BOB HIRSHON (host):
The future of fall foliage. I’m Bob Hirshon and this is Science Update.
Climate change may lead to duller fall colors. This according to Appalachian State University plant ecophysiologist Howard Neufeld. He says many trees use sugars to make rich red pigments. They start storing those sugars when nighttime temperatures drop in late summer.
HOWARD NEUFELD (Appalachian State University):
If it’s warm, the trees are more active metabolically, so they burn up those sugars in respiration, and there’s less left to induce the formation of the red pigment.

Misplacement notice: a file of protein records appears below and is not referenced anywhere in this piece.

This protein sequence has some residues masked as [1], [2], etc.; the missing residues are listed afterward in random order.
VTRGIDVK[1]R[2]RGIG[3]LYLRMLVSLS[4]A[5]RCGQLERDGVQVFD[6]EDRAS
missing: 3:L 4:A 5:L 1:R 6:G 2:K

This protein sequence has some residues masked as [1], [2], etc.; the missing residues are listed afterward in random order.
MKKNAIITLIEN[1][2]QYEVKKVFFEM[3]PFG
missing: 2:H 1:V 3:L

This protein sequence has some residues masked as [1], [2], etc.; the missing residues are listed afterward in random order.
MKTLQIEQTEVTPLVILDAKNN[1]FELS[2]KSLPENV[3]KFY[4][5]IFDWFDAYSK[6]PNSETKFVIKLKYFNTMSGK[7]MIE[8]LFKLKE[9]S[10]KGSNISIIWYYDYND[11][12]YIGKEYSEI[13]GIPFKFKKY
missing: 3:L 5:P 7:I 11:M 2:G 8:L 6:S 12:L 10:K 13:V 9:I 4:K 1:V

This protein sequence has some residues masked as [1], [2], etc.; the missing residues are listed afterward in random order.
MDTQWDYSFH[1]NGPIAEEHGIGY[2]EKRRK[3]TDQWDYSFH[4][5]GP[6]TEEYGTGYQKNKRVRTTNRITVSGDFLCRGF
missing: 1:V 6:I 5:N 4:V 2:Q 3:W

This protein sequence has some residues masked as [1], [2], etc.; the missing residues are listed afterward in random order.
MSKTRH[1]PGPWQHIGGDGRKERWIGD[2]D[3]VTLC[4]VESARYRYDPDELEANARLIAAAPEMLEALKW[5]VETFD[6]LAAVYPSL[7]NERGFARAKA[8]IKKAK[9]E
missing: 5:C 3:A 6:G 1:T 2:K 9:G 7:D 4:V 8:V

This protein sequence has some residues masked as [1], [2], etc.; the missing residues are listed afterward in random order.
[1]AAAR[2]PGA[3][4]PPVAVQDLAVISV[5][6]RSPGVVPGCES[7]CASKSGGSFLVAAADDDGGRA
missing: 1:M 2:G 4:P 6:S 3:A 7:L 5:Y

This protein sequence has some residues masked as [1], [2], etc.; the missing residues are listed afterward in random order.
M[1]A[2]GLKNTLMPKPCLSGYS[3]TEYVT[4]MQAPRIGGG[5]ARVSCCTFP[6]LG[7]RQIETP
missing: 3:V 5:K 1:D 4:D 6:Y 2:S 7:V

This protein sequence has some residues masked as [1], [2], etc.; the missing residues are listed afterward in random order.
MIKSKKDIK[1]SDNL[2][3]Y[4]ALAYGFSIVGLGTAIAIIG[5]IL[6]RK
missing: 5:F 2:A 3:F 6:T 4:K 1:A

Warmer temperatures also delay the color change, so there’s more time to burn up or transport sugars out of the leaf. What’s more, climate change is forcing some of the brightest trees, like sugar maples, further north, with potentially less spectacular species taking their place. Neufeld says the potential effects of climate change are highly complex, but there’s good reason to expect that fall foliage won’t be quite the same in the future. I’m Bob Hirshon for AAAS, the Science Society.